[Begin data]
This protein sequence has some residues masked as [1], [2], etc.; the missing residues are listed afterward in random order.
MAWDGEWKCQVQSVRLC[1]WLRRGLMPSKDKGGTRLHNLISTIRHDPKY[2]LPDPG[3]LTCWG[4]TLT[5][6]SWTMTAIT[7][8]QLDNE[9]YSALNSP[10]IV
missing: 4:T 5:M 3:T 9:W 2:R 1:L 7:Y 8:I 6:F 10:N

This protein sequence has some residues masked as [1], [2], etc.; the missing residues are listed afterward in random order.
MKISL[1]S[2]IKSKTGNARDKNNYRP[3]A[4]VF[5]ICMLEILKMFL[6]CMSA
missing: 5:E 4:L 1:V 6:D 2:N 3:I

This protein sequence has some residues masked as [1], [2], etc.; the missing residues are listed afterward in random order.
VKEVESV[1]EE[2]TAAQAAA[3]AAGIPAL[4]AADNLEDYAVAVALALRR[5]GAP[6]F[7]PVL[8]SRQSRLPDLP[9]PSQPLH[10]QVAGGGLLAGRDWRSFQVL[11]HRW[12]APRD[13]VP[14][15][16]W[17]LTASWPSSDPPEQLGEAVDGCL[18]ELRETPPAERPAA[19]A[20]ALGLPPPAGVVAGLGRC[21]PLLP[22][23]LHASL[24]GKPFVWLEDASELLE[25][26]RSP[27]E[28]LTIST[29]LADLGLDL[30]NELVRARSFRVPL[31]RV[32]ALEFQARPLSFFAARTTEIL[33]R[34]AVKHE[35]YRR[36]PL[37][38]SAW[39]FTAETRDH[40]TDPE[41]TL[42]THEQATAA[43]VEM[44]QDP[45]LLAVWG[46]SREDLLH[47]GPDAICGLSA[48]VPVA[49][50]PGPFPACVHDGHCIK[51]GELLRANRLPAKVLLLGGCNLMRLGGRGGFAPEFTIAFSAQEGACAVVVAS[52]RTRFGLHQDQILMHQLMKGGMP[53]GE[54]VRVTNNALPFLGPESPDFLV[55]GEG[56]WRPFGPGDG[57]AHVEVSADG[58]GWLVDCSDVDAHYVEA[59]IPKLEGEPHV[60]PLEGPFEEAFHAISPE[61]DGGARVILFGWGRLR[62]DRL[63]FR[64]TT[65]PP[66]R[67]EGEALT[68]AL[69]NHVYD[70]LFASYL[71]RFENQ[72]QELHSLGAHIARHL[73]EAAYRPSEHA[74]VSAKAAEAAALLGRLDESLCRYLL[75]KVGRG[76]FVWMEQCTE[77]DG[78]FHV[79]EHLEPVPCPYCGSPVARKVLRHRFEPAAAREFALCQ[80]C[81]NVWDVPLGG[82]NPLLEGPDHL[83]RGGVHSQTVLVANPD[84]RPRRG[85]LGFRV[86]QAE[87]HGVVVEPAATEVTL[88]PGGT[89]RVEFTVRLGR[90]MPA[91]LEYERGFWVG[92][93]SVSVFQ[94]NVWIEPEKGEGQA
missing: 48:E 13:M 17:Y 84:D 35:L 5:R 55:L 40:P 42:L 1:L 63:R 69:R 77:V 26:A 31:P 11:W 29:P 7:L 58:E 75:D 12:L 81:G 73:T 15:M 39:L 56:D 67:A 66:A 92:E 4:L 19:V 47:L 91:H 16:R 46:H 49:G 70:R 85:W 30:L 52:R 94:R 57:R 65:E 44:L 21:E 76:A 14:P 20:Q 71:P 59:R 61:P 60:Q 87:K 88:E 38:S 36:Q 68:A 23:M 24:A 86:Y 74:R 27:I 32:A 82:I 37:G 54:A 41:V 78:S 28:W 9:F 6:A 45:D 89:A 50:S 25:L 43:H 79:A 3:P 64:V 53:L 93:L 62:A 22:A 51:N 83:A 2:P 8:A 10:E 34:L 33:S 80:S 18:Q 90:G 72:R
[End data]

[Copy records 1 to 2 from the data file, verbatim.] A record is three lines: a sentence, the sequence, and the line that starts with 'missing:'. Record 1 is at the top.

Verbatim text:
This protein sequence has some residues masked as [1], [2], etc.; the missing residues are listed afterward in random order.
MAWDGEWKCQVQSVRLC[1]WLRRGLMPSKDKGGTRLHNLISTIRHDPKY[2]LPDPG[3]LTCWG[4]TLT[5][6]SWTMTAIT[7][8]QLDNE[9]YSALNSP[10]IV
missing: 4:T 5:M 3:T 9:W 2:R 1:L 7:Y 8:I 6:F 10:N

This protein sequence has some residues masked as [1], [2], etc.; the missing residues are listed afterward in random order.
MKISL[1]S[2]IKSKTGNARDKNNYRP[3]A[4]VF[5]ICMLEILKMFL[6]CMSA
missing: 5:E 4:L 1:V 6:D 2:N 3:I